Book Review: Assertive Discipline

by Candace Alstad - Davies on September 1, 2011

By: David Moadel

Lee and Marlene Canter’s Assertive Discipline has withstood the test of time as one of the classic texts on classroom behavior management. After reading the book, I can easily see why it is still utilized by so many educators as a guiding force in their classroom management systems. This book provides teachers, both new and experienced, with ideas and principles that can be used in practically any classroom. It can make the difference between a well-run class in which students are on-task and learning, and a class in which the students are disruptive and the students feel distracted and unsafe. In a disruptive classroom environment, students will not learn much, if at all. Thus, effective behavior management is a necessary condition of student learning and achievement. Assertive Discipline makes this possible. It is not the only approach to classroom management, but it is one of the best approaches, in my opinion. Moreover, I feel that some of the “newer” approaches to behavior management are, in reality, modifications or updates of Assertive Discipline. Indeed, so-called “modern” approaches owe an enormous debt of gratitude to this book.

Assertive Discipline is not a lengthy book, but as Shakespeare once said, “Brevity is the soul of wit”; thus, much of the book’s appeal lies in its succinct, practical approach. Many education-related texts, in my experience as a reader, contain a lot of theory but not much practical value for classroom teachers. All of the theoretical knowledge in the world won’t help a new classroom teacher who is confronted with misbehavior on the first day of school. I recall learning the concepts of Piaget, Vygotsky, Erikson, and even Freud in some of my university courses. Please do not misunderstand — learning such concepts was an important experience in my development as an educator. However, when I first found myself standing in front of a classroom full of students — some of them ready to put my classroom management skills to the test — the theoretical ideas of Piaget, Vygotsky, and Erikson were not of much use at that moment. What I needed was a practical, step-by-step, immediately useful guide to managing student behavior. Assertive Discipline fits that description quite well.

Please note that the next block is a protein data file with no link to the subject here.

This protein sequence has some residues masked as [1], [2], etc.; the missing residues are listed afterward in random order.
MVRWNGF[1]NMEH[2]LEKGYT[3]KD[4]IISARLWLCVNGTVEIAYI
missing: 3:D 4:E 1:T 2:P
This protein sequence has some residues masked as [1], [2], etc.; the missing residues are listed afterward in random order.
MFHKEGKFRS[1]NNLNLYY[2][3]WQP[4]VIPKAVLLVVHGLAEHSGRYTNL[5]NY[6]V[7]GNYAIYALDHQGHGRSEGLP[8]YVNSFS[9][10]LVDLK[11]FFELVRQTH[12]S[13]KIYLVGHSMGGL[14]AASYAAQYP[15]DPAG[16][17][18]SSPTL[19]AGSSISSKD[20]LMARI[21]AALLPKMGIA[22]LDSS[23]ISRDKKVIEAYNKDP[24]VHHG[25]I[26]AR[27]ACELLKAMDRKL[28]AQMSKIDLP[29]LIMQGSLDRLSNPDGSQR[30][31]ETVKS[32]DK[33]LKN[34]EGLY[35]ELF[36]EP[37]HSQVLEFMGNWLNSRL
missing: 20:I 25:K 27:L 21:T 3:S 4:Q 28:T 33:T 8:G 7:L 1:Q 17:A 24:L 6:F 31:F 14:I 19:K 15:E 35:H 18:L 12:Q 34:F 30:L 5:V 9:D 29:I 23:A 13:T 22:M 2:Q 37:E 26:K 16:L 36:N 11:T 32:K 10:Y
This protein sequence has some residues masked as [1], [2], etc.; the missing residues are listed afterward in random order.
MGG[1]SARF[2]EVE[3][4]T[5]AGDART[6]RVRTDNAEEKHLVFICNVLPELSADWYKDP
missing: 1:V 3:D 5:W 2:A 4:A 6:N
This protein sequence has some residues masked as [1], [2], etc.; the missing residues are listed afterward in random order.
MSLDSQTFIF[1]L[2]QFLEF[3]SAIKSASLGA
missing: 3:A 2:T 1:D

In actuality, the useful application of Assertive Discipline begins even before the first day of the school year. The authors suggest that teachers should formulate their behavior management plan before the first day of school. The truth of the matter is that too many teachers improvise solutions to misbehavior as they occur in the classroom. This is a recipe for potential disaster because it is not conducive to consistency. Pre-planning the teacher’s responses to misbehavior in the classroom is key to consistent enforcement of rules (Canter & Canter, 2001, p. 16). This is because the rules, as well as the consequences for misbehavior, are predetermined. Teachers are not advised to be inflexible, but should stick to the behavior plan whenever possible. I have found from experience that students behave better when they know exactly what to expect, starting from the first day of school.

Although Assertive Discipline does discuss penalties for misbehavior, it is not merely focused on negative consequences. In fact, the authors make it clear that positive reinforcement of appropriate, on-task student behavior is an integral part of an effective behavior management system (Canter & Canter, 2001, p. 42). We are not talking about bribery here; rather, we are referring to specific, behavior-targeted praise and other rewards. This is not a new concept, as it dates back to the psychological concept of classical conditioning. The idea is to point out the particular appropriate behaviors exhibited by the student, and then use verbal (and/or tangible) acknowledgment to reinforce such behaviors. For example, the instructor could say, “Susan, I like the way you are working.” This not only encourages Susan to continue this appropriate behavior, but it also encourages other students to engage in the same behavior. I have used this technique with much success. If one student began to misbehave, I would verbally point out how a nearby student is behaving appropriately. This would often correct the behavior of the misbehaving student.